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Las Vegas, NV — In his first media interviews since ending his presidency, Donald Trump has rejected the idea that he would wish for a return to Twitter, saying that, with the heightened speech control of the platform, “I understand it’s become very boring, and millions of people are leaving … because it’s not the same.” So, does the ex-president have any plans to rejoin social media at all? “We’re negotiating with a number of people,” he said. He even alluded that he may back a brand-new site. It was recently revealed that Trump associates were considering a deal with Parler before the platform was taken offline. Now that it has returned to the web, is Parler still a candidate – or is it tainted goods?
After a month in internet exile, Parler has returned to the web. Existing accounts have been reinstated, while new users will be able to create accounts next week, according to the site. Connectivity has reportedly been spotty with technical issues, and users will have to start with a fresh slate, as it appears no content had been backed up by the company, leading to all previous “parleys” being wiped.
The site made it online two weeks after the firing of former CEO John Matze and the hiring of a temporary replacement, Mark Meckler. An attorney and activist, Meckler co-founded the Tea Party Patriots and serves as the current president of Citizens for Self-Governance, a group that promotes the idea of small government.
Meckler in a statement accused Big Tech of a “desire to silence tens of millions of Americans” and added, “Parler is being run by an experienced team and is here to stay. We will thrive as the premier social media platform dedicated to free speech, privacy and civil dialogue.”
Speaking to Neil Cavuto of Fox News, Meckler revealed the company was in negotiations to get back into the Apple app store but was “not interested” in a return to the Google Play Store, claiming the tech titan is “not for free speech.”
Independent Platform Or Still Relying On Others?
According to Parler, the reboot has been “built on sustainable, independent technology and not reliant on so-called ‘Big Tech’ for its operations.”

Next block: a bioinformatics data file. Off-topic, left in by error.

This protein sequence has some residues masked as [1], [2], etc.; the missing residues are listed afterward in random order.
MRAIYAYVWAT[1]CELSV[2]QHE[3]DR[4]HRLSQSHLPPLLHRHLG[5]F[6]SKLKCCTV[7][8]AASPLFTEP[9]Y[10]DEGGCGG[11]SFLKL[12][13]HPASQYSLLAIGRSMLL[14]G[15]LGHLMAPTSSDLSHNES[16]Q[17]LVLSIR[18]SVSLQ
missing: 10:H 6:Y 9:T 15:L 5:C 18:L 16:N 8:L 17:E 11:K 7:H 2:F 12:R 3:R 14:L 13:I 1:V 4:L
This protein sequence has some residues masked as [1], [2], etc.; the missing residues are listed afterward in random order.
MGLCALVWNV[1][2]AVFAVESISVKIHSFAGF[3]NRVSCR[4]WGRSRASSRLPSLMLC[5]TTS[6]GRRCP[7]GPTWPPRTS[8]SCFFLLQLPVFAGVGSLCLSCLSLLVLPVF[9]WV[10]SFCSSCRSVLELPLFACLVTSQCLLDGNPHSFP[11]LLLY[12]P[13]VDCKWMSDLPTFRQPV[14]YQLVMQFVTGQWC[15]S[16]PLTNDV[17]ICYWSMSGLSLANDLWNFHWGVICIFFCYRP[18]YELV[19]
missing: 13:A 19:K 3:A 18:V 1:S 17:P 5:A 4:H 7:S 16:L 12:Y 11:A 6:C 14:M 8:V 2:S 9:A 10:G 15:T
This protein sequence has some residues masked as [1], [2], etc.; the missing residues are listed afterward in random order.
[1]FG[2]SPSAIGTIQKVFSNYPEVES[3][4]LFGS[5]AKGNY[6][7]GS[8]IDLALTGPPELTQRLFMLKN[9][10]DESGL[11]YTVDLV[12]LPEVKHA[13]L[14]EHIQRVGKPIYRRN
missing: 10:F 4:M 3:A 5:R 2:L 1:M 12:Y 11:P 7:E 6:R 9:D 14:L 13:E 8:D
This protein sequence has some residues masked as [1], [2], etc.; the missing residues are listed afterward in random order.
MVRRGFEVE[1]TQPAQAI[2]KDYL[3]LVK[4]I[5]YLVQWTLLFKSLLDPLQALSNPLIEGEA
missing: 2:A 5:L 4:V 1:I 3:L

When Parler managed to get a homepage online after languishing in the wilderness for a week, it was speculated that the site would have to rely on Russian assistance. Also in January, it transferred its domain name to Washington-based web hosting firm Epik, known for hosting other controversial forums, including Gab and 8chan.
Now, it is using SkySilk cloud hosting among other providers. It was noted that the web host reserves the right to reject customers disseminating, among other content, “hateful material or those which create customer service or abuse issues for us.”
SkySilk CEO Kevin Matossian released a statement to allay concerns about Parler’s controversial reputation, saying: “Skysilk does not advocate nor condone hate, rather, it advocates the right to private judgment and rejects the role of being the judge, jury, and executioner.”
Just two days later, Matossian was showing signs of the pressure he is facing:
“I have been painted as a racist, bigot, anti-Semite … Anyone who knows me knows this is far from reality … My message is not dissimilar to yours. That’s the irony. I am in no way condoning any message of hate. Never! Period. I am simply convinced that silencing a voice you disagree with is a recipe for disaster. History has proven this again and again.”
Will SkySilk stick it out, or succumb to demands that it pull its support from a platform getting back on its feet and send Parler back to square one?
New Parler’s First Ban
The direction of content moderation has been a major bone of contention among the site’s management. Finally, Parler has revealed that it will use both human and artificial intelligence to review materials posted – “content that threatens or incites violence” will be removed. It looks as if the site will assign “violation points” to users that break the rule. Decisions can be appealed by the user.
Additionally, a “trolling filter” will hide “personal attacks based on immutable or otherwise irrelevant characteristics such as race, sex, sexual orientation, or religion.” If a user wishes to view such content, they can bypass the block, while those who want to avoid it can ramp up the filter.
It didn’t take long for questions to arise about the site’s new rules on speech. Not called a provocateur for nothing, right-wing personality Milo Yiannopoulos went looking for trouble and, according to National File, decided to test the system. This test involved making violent comments about gays and immigrants, apparently in jest.
Yiannopoulos was soon blocked, with the platform making the account private and changing the password.
This is not the first occasion where Parler has banned users, however it appears to be the first and only incident since its relaunch – less than a week ago.
In response to the ban, Yiannopoulos announced a livestream on another platform where participants would compete to get banned from Parler the quickest. He later told the Gateway Pundit that he “just had a nice hour-long chat with a senior Parler executive. I said I’d consider coming back if I were immune from all punishments and they built me a custom ‘Messy Wine Mom’ badge. They’re thinking about it.”
Yiannopoulos’ account was indeed reinstated, and he appears to have continued using it to push the boundaries of polite society. The episode surely signals that Parler is still finding its footing when it comes to the slippery slope of free speech versus civilized discourse – or shall never the twain meet?
This article originally appeared on Liberty Nation. You can access the original article here.
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